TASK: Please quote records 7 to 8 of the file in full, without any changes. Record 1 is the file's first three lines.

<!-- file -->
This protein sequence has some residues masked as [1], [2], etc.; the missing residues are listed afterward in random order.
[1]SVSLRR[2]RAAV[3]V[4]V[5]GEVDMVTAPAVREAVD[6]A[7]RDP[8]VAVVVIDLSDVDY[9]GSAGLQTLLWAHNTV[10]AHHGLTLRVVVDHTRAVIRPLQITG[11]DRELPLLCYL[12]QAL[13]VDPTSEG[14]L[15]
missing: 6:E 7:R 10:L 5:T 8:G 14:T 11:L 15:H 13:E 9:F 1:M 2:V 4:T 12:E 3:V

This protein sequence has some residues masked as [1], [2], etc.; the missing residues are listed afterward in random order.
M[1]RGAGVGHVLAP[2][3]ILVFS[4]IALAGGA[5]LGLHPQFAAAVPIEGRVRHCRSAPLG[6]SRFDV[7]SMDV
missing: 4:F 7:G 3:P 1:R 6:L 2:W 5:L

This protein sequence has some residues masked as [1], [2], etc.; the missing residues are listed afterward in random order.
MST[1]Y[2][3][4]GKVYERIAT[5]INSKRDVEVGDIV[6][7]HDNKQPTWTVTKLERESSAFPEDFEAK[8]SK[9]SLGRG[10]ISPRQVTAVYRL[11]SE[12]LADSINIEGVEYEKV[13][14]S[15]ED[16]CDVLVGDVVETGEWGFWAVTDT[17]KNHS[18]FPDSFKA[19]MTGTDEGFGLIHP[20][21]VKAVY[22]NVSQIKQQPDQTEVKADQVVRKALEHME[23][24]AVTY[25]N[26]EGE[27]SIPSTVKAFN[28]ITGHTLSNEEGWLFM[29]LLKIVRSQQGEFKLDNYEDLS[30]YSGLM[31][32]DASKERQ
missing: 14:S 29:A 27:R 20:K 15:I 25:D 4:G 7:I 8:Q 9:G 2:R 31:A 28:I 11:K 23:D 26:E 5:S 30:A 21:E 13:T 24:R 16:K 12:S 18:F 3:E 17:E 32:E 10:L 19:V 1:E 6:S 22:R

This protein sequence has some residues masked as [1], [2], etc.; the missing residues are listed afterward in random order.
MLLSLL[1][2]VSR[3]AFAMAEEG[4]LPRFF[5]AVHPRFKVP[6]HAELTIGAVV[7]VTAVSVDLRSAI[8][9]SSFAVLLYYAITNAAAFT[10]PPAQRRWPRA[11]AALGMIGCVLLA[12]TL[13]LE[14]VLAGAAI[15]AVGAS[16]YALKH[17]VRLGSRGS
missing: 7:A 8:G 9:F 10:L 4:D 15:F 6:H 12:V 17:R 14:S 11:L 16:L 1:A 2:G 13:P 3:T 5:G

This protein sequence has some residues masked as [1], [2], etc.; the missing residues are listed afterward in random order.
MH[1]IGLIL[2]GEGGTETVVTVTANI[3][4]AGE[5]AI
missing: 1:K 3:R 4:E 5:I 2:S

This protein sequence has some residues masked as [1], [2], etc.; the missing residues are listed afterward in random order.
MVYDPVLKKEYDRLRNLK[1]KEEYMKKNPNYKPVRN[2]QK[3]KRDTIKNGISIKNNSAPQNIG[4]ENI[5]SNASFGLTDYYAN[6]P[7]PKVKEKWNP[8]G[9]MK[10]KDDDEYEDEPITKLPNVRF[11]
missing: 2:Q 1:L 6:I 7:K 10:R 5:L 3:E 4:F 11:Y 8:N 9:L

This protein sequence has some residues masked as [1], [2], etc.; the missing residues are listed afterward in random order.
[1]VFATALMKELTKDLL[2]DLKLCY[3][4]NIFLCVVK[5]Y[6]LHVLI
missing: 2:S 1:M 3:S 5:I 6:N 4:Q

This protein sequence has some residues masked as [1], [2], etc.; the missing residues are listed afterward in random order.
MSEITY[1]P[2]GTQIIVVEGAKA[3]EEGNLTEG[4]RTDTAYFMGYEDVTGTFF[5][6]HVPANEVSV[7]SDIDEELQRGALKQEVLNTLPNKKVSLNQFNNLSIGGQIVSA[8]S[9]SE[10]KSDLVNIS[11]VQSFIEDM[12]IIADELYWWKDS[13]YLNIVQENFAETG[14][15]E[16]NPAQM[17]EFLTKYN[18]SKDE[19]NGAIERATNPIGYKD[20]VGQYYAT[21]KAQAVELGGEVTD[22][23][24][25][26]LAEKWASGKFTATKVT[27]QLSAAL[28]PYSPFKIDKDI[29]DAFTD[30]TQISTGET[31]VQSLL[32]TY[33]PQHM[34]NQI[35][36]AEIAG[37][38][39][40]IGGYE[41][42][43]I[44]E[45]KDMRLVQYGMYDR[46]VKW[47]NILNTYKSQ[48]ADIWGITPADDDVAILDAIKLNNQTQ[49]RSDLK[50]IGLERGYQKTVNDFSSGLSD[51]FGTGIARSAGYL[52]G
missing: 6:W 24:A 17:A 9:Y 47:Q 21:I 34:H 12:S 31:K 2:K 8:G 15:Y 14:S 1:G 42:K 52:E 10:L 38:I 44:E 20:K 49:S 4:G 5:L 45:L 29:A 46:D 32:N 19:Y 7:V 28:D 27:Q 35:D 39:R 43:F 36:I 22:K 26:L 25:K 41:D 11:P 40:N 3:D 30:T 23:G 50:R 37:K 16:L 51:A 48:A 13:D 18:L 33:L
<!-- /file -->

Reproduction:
This protein sequence has some residues masked as [1], [2], etc.; the missing residues are listed afterward in random order.
[1]VFATALMKELTKDLL[2]DLKLCY[3][4]NIFLCVVK[5]Y[6]LHVLI
missing: 2:S 1:M 3:S 5:I 6:N 4:Q

This protein sequence has some residues masked as [1], [2], etc.; the missing residues are listed afterward in random order.
MSEITY[1]P[2]GTQIIVVEGAKA[3]EEGNLTEG[4]RTDTAYFMGYEDVTGTFF[5][6]HVPANEVSV[7]SDIDEELQRGALKQEVLNTLPNKKVSLNQFNNLSIGGQIVSA[8]S[9]SE[10]KSDLVNIS[11]VQSFIEDM[12]IIADELYWWKDS[13]YLNIVQENFAETG[14][15]E[16]NPAQM[17]EFLTKYN[18]SKDE[19]NGAIERATNPIGYKD[20]VGQYYAT[21]KAQAVELGGEVTD[22][23][24][25][26]LAEKWASGKFTATKVT[27]QLSAAL[28]PYSPFKIDKDI[29]DAFTD[30]TQISTGET[31]VQSLL[32]TY[33]PQHM[34]NQI[35][36]AEIAG[37][38][39][40]IGGYE[41][42][43]I[44]E[45]KDMRLVQYGMYDR[46]VKW[47]NILNTYKSQ[48]ADIWGITPADDDVAILDAIKLNNQTQ[49]RSDLK[50]IGLERGYQKTVNDFSSGLSD[51]FGTGIARSAGYL[52]G
missing: 6:W 24:A 17:A 9:Y 47:Q 21:I 34:H 12:S 31:K 2:K 8:G 15:Y 14:S 1:G 42:K 52:E 10:L 38:I 44:E 20:K 49:S 4:G 5:L 45:L 29:A 46:D 32:N 19:Y 7:V 28:D 27:Q 35:D 39:R 43:F 36:I 22:K 26:L 25:K 41:D 11:P 40:N 3:D 30:T 23:G 50:R 37:K 16:L 51:A 48:A 13:D 18:L 33:L